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Rack & Soul Is Delicious And Helps Compensate For The Overall Lack Of Great Barbecue In New York City

January 7, 2012

Like most red-blooded Americans, I love barbecue. Vegetarianism is admirable and almost certainly better for you, but some of the foods that make it seem like an impossibility for me include steak, burgers, and barbecue.

I am no barbecue expert, and I recognize that in fact there is such a thing as that. In fact my college classmate Caryn now actually judges barbecue contests, and had to get certified to do so, so it is treated with the same religiosity in the South as many food concerns are in Italy.

At any rate, New York is a Mecca for foodies, and understandably so. But there is an overall lack of truly high-quality barbecue in this town. I know, there are those who will swear up and down about Dinosaur BBQ, or Blue Smoke (which I don’t get), and others who will tout (more convincingly, in my book) Hill Country – and we have a few other places that do indeed make barbecue, but is it any good? Mostly, and sadly, the answer is no. It is usually heavily sauced and lousy. Granted, there are a few places I have yet to hit (R.U.B., I’m looking at you, for example) but in the meanwhile I’ve yet to find a convenient and top shelf (flavorwise) barbecue experience.

When you're on a sidestreet, you need a bold sign.

Enter Rack & Soul.

Now, with all this barbecue discussion, you’d be correct in thinking that it is a barbecue joint. But it is frankly more than that, it is a Southern food, soul food joint, which of course has some barbecue elements on the menu. It was their barbecue offerings that got me interested in them, and I am pleased to report that they are very suitable and winning. But as wonderful as their ribs are, it is their fried chicken that keeps me coming back.

The fried chicken is decadent and delicious.

Now the shop itself is on the small side. It’s located on a side street, which I imagine must be hard for any business. There’s small bar and seating area up front, a narrow hallway, and then a rectangular seating are in the back. It’s an awkward shape, but they’ve done a nice job of making the place feel cosy. Part of that is a significant on making it seem rustic. The wooden plank walls in the back are painted sickly green, and the faux-rusty tin ceiling also caught my eye.

Even though it was the middle of January when I visited, and granted – it was a 50 degree day, which is odd in itself – it was a little dismaying to see the small squad of flies that were working the back dining area. Not too many, mind you, but enough to guarantee a fly-by probe of your food if you’re not careful.

Two succulent shrimp lurk below.

I started with the gumbo. I’m not a gumbo connoisseur either, but I’ll say simply I wasn’t too wild about it. It has a suitable heat and spiciness, and there was a faint thickness to the sauce. There were two nice shrimp in the cup, and I must say the presentation was nice. It is satisfyingly hearty, but to my palette it didn’t quite sing.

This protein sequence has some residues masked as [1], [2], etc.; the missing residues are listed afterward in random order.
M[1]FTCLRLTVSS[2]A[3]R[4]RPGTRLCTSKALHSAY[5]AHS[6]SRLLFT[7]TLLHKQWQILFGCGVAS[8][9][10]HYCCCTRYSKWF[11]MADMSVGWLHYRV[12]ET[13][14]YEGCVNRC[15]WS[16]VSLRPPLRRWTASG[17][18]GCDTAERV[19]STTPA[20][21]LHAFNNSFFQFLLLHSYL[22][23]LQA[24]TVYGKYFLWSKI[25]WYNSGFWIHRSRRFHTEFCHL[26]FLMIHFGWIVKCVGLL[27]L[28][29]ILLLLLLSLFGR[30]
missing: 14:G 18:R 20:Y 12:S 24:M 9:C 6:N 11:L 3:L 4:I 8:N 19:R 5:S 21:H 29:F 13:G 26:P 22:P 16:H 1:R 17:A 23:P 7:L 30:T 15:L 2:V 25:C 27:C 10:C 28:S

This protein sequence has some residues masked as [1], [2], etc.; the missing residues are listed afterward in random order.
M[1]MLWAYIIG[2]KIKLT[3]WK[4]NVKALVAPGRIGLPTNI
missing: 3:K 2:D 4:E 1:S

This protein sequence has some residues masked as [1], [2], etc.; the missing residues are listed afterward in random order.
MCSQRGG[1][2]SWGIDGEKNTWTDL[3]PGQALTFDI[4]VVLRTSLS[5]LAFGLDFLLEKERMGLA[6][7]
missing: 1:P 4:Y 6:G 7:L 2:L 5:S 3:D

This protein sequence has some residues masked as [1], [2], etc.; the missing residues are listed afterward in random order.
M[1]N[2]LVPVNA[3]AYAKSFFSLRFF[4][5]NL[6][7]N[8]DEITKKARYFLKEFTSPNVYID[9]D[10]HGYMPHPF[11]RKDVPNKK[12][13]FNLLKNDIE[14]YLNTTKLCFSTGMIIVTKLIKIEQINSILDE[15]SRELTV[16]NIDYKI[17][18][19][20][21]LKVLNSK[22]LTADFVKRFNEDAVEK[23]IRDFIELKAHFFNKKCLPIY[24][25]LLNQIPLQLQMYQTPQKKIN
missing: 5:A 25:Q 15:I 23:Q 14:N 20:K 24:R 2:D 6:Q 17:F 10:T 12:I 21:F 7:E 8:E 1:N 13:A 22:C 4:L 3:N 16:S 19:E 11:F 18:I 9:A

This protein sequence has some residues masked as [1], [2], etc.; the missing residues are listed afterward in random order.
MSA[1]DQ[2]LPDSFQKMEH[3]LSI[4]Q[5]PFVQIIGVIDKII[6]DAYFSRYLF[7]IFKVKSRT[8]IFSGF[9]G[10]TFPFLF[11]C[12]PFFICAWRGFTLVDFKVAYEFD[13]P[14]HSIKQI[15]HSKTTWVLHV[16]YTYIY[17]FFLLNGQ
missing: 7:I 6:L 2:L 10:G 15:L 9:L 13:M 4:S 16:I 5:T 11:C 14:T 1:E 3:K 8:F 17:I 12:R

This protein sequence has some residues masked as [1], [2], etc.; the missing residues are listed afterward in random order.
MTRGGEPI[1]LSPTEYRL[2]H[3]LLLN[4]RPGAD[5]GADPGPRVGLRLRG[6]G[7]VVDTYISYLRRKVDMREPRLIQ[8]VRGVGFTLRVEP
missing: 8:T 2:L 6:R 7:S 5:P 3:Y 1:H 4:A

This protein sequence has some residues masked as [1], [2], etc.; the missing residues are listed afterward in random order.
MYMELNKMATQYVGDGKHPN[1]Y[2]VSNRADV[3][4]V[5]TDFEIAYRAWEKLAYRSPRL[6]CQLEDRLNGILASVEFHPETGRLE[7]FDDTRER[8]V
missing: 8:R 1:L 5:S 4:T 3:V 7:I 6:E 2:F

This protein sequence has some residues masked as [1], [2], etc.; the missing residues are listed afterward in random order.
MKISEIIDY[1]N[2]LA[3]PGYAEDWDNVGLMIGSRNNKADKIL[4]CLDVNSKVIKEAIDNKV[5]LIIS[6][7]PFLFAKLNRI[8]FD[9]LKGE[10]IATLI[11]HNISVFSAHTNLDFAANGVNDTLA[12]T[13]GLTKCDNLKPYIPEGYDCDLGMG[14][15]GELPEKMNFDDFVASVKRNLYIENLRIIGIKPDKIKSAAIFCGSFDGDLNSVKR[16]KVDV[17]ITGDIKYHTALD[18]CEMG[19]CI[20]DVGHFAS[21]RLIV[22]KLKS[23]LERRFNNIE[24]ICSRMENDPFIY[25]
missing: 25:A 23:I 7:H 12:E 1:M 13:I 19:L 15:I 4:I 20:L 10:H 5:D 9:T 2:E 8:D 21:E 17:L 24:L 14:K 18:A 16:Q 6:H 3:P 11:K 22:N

The fried chicken with baked beans and mac and cheese.

The fried chicken, however, is a panacea and will cure what ails ya. It is just marvelous. Now everyone knows that fried food is generally wonderful, especially when it has a  fried coating that looks like the surface of Mars, texture-wise.

Delicious, crunchy fried chicken.

Importantly – crucially – Rack & Soul’s fried chicken is not greasy. That to me is miraculous, as many a fried chicken joint, will deliver you a greasy heart attack special. Here you may have a heart attack, but it seems like it’ll be slightly healthier.

"Musical?" Maybe. "Magical?" Yes.

Rack & Soul has a secret weapon: Their baked beans. Holy mackerel, they are fantastic. They’re made with chunks of pork and some pepper and onions. They routinely steal the show of whatever meal I get there, be it chicken or ribs.

I always get the mac, but it's not as good as it should be.

I can’t really say much, lamentably, about the mac and cheese. I love mac and cheese. Theirs seems more like a texture than anything else. It is good and buttery, but it is nowhere near the excellent mac and cheese available at Delta Grill, for example.

That combo is ridiculous. Also: $3.50 Budweiser's!

I should also discuss the pricing at Rack & Soul.  Entrees hover around $19-20 per. Yet they have a special combo deal, for $22, which is way too much food for most mortals. As part of the combo, you get two (smaller) entrees. Also, they serve a “kids portion” for $8, which comes with two sides. That’s also an ample portion. So whether you want to eat heavy, heavier or really heavy, it’s all there for you. We had the fried chicken, a kids portion of catfish, and two drinks and got out of there stuffed for about $60 before tip. And yes, they deliver.

All in all, it is easy to recommend Rack & Soul. Delicious ribs, sensational chicken: It is high quality decadence. When you want a blast of Southern comfort food, come here.

Rack & Soul

258 W. 109th Street
New York, NY 10025
212.222.4800
www.rackandsoul.com
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